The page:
ATLANTA (CBS Local) – A CDC researcher who went missing over seven weeks ago has been found dead in a Georgia river.READ MORE: Broward County Schools Superintendent Robert Runcie Arrested
Timothy Cunningham, a commander in the United States Public Health Service and epidemiologist with the CDC, was last seen leaving on February 12th after filing for sick leave at his Atlanta office. Atlanta police confirm that a body pulled from the Chattahoochee River on April 3 was the missing scientist.
The local medical examiner has ruled the cause of Cunningham’s death was drowning and there are currently no signs of foul play, according to local police.
UPDATE: The Fulton County Medical Examiner’s Office has identified the body recovered in the Chattahoochee River in NW Atlanta late Tuesday to be missing CDC employee Timothy Cunningham. A press conference will be held at 2 p.m. ET at APD Headquarters on the investigation. pic.twitter.com/PlAGiqHO5PREAD MORE: Groups Plant 60,000 Fragments Of Nursery-Raised Coral At Reefs In Florida Keys
— Atlanta Police Dept (@Atlanta_Police) April 5, 2018
Cunningham’s family claimed that the 35-year-old had been behaving very strangely before vanishing without a trace two months ago. “I don’t know if it’s an instinct you have because it’s your child, but it was not a normal conversation and I was not comfortable,” Terrell Cunningham said about one of the last phone calls he had with his son.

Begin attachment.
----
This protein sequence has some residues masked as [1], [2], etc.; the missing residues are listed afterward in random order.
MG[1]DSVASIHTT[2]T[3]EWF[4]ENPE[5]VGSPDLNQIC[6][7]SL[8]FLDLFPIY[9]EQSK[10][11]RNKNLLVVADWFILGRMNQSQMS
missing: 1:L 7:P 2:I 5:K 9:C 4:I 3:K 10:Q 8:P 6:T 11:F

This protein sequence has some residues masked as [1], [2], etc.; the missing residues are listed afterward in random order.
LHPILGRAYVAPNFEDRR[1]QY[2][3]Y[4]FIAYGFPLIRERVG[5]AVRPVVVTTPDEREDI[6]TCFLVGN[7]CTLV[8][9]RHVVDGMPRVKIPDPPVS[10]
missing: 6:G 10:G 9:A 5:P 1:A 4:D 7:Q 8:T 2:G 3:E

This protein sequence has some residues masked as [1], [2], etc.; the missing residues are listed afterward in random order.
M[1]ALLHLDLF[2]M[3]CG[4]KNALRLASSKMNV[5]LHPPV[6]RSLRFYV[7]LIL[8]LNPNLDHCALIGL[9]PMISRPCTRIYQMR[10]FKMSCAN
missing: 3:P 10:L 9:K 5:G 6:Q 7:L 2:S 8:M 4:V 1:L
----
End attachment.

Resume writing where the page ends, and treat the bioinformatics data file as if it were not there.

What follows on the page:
The search for the missing scientist started after family members found Cunningham’s dog home alone, with his keys, wallet, and car still at the Atlanta residence on Feb. 14. During an April 5 press conference, Atlanta police could not explain why the CDC worker did not have any of his belongings with him when he died.MORE NEWS: USDA Extends Universal Free Lunch Through The End Of The Next School Year
The CDC says Cunningham was a team leader in the agency’s Division of Population Health and had worked on numerous emergency cases including the Ebola and Zika outbreaks. A report that the 35-year-old was recently unhappy about being passed over for a promotion was later retracted by the CDC.